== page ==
Hair multiplications procedures will be much cheaper than hair cloning, when the infrastructure is in place. The costs are primarily associated with culturing and storing of cells and follicles. I would suggest it would cost double that of a traditional first generation hair transplant (FUE and FUT) but also (hopefully) overcome a lot of hurdles such as limitation of donor hair.

      That is just my opinion.

  34. Everything in me just screams another scam when thinking about hairclone. Think about it, the deal is basically: You pay a 1000 bucks and you get a cell therapy which has literally been tested on 0 humans. Until this point, Dr. Paul Kemps first company failed and now he thinks it will work better with 3D culturing, but all that matters aren’t these theoretical predictions, but results on humans. But you gotta pay for this, while it has 0 evidence. Thats all we get in 2022 from this industry.

  35. admin I have a question. If I decide to have a normal hair implant now, when hair cloning or hair multiplication comes out, would I have problems because I already limited my donation area?

      1. “HairClone’s approach of follicle rejuvenation treats hairs as they actively miniaturise and has the potential to prevent hair loss.
        Strong clinical connections and special UK regulations enable HairClone to move directly into clinical application”

        This was something I heard about a while back in hair transplant forums where on special circumstances you could get the Hair rejuvenation treatment in the UK. Though I have nothing to back up those claims. Do remember email them and not getting a useful answer.

      2. Yeah, sure.

        I thought it was supposed to released in 2018, Mr. Kemp?

        He kinda ridiculed himself in late 2021, when he literally said „start of treatments in the beginning of 2022“. As the CEO, mastermind and founder of the company, how can you be so far off? Blows my mind.

        At this point I wouldn’t be surprised if his venture will collapse eventually. It’s even more likely than everything else.

        Anyways, I hope for the best.

  36. Jesus Christ it’s always the same old saga with Hairclone: funding issues.

    I can’t hear it anymore and if I read these lines from Dr. Kemp I am highly doubtful that this will pan out, ever – heard it all before.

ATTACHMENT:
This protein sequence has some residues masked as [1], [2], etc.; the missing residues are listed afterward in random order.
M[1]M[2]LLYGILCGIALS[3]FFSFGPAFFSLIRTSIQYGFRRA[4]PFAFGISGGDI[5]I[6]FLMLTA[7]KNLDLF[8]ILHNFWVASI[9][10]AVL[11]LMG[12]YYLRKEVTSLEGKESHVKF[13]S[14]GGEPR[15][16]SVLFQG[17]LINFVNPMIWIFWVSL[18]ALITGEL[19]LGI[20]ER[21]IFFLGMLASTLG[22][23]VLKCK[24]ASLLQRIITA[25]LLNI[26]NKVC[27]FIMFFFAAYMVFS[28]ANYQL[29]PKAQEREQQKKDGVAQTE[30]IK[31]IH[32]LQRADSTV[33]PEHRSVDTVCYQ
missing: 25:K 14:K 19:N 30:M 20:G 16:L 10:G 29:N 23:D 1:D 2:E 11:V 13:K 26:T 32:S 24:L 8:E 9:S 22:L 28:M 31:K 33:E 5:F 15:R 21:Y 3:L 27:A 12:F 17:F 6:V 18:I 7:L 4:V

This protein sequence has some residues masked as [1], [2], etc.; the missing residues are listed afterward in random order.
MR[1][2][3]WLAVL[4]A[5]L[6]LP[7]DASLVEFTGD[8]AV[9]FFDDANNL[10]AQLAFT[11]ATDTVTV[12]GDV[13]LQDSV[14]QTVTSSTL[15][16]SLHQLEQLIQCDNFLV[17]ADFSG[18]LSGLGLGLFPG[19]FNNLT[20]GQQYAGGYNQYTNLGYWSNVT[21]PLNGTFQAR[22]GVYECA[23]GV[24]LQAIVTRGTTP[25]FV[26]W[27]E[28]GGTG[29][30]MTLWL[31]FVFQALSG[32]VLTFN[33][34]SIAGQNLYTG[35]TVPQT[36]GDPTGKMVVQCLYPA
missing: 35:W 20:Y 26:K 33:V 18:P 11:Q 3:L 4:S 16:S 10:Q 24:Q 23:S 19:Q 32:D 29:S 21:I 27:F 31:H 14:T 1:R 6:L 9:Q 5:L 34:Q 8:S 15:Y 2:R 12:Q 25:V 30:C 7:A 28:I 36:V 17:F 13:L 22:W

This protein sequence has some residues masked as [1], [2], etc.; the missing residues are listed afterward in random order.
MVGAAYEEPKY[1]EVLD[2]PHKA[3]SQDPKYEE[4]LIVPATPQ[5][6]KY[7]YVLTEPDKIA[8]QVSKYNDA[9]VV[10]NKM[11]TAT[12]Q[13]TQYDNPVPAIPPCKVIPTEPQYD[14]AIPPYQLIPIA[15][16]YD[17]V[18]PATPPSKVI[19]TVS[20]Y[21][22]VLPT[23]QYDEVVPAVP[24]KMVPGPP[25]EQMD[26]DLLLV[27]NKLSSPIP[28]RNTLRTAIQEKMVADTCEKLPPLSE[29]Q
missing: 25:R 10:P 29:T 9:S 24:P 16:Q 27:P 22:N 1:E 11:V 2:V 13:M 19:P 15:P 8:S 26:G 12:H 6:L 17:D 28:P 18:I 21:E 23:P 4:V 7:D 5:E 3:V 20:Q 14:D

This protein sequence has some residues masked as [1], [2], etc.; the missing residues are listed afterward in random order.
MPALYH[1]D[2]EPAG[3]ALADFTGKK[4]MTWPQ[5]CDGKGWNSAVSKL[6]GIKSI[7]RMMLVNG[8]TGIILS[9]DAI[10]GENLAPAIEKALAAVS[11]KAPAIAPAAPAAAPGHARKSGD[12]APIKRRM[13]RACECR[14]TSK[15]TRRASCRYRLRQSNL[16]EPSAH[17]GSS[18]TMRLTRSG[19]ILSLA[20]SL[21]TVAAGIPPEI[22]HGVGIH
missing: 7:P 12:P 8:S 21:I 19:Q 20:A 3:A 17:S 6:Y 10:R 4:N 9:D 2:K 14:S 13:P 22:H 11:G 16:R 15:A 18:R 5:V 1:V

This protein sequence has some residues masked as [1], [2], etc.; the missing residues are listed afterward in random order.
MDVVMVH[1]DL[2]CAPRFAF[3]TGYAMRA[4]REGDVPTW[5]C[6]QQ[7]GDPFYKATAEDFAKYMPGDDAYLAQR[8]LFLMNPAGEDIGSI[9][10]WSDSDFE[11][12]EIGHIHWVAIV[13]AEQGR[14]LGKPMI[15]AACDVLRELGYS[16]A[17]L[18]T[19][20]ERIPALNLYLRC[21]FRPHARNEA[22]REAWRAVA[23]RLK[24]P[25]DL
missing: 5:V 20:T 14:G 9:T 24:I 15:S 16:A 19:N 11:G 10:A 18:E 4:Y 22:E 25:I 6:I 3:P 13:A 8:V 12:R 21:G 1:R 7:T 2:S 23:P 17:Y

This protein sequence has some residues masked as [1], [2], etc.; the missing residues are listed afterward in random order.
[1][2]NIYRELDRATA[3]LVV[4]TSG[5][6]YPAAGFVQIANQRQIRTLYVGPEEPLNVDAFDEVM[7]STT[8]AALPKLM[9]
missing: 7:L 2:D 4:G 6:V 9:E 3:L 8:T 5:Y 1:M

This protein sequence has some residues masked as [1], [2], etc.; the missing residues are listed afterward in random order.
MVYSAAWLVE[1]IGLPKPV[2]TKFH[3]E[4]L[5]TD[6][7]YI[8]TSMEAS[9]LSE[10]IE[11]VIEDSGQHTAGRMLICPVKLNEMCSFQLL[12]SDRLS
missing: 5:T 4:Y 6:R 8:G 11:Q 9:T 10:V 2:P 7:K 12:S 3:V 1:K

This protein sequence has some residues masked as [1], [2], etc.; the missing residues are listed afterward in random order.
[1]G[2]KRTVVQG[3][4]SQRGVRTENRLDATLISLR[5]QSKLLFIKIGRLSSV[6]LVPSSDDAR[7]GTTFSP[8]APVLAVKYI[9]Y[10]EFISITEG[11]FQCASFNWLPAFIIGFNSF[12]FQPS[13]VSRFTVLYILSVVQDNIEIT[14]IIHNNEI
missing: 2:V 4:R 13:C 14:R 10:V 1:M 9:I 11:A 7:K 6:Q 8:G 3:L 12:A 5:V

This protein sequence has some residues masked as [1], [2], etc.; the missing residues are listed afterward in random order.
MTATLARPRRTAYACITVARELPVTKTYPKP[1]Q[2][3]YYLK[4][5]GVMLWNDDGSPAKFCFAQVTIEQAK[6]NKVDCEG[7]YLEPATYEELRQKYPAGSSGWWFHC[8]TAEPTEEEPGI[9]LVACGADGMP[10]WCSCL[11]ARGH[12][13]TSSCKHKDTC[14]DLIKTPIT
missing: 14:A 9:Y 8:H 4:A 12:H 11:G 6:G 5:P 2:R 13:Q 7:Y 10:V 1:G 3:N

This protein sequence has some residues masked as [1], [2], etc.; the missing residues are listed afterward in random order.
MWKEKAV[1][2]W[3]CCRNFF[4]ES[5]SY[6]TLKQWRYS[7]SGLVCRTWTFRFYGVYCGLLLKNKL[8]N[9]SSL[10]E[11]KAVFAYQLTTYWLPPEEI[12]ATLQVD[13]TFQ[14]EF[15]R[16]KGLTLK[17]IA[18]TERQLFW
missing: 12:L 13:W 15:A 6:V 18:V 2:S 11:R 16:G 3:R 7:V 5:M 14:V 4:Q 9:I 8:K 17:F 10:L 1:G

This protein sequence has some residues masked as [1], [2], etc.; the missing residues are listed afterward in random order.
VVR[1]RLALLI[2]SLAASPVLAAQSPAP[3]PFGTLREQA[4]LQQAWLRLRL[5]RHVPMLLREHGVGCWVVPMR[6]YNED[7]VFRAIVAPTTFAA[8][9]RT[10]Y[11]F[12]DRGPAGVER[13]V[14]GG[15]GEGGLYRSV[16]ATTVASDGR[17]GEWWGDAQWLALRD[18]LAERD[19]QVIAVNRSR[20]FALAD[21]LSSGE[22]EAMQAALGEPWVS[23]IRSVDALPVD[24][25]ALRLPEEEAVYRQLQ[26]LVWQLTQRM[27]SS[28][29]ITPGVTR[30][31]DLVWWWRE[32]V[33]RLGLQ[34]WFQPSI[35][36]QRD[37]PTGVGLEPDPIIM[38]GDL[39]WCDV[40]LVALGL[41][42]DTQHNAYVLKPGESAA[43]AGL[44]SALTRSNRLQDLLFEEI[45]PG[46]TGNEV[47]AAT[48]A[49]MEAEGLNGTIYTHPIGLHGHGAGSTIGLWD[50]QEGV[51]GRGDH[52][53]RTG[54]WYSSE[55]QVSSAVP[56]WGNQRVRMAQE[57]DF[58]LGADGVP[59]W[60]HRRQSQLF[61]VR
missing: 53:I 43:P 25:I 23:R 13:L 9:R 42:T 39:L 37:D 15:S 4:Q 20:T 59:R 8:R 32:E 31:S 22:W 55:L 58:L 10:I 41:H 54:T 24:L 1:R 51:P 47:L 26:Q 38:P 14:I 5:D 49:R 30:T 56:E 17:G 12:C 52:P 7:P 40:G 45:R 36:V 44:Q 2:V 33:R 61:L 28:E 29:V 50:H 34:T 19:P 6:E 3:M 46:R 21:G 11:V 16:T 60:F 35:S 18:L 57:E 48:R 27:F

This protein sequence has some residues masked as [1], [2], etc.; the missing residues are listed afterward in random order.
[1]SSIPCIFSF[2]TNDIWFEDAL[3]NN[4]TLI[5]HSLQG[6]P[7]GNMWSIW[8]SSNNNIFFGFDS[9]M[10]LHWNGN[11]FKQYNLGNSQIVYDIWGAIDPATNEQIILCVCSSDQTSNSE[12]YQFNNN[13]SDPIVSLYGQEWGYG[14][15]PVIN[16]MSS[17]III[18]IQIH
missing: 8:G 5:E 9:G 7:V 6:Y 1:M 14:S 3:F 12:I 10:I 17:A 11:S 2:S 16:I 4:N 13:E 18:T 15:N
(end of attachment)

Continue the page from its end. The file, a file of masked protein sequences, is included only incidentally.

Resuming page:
It’s a pity. The tech and the knowledge is seemingly top-notch and would be a great step until full cloning. Dr. Kemp too is highly respected. But soon going into their 9th year of operation, it’s a big letdown and I advise every reader to lower their expectations in regard of Hairclone. Btw Hairclone was active long before Corona.

  37. Don’t trust bald CEOs!

    HairClone is amateur company with outdated technology with very limited results. Move on.

    HairClone = Replicel.

      1. Why should I buy hair loss treatment from bald CEO? He can test the technology on himself and then sell it to the others.

  38. Fool me once shame on you fool me twice shame on me.
    Dr Kemp has been mastering the art of the fund raising in exchange of 0 results for the last 20 years. His previous Intercitex “hair cloning aka give me money” company was even quoted in the stock exchange (I guess he left many happy investors behind in their almost 10 years of operations)
    I notice the Dr Kemp is now changing the approach and instead of the of typical 3/5 years away, he is already a couple of years saying that it is wonderful tech is latest 1/2 years away trying to find some fools willing to invest in his money eating machine which I am sure it has been paying him a very generous salary for the last 20 years. I hate to be pessimistic but these guys who have been fooling and promising to suffering balding people the miracle cure should be totally ignored.

  39. I’m not going to pretend to be optimistic here but – have they given any idea of the results that they expect with their treatment?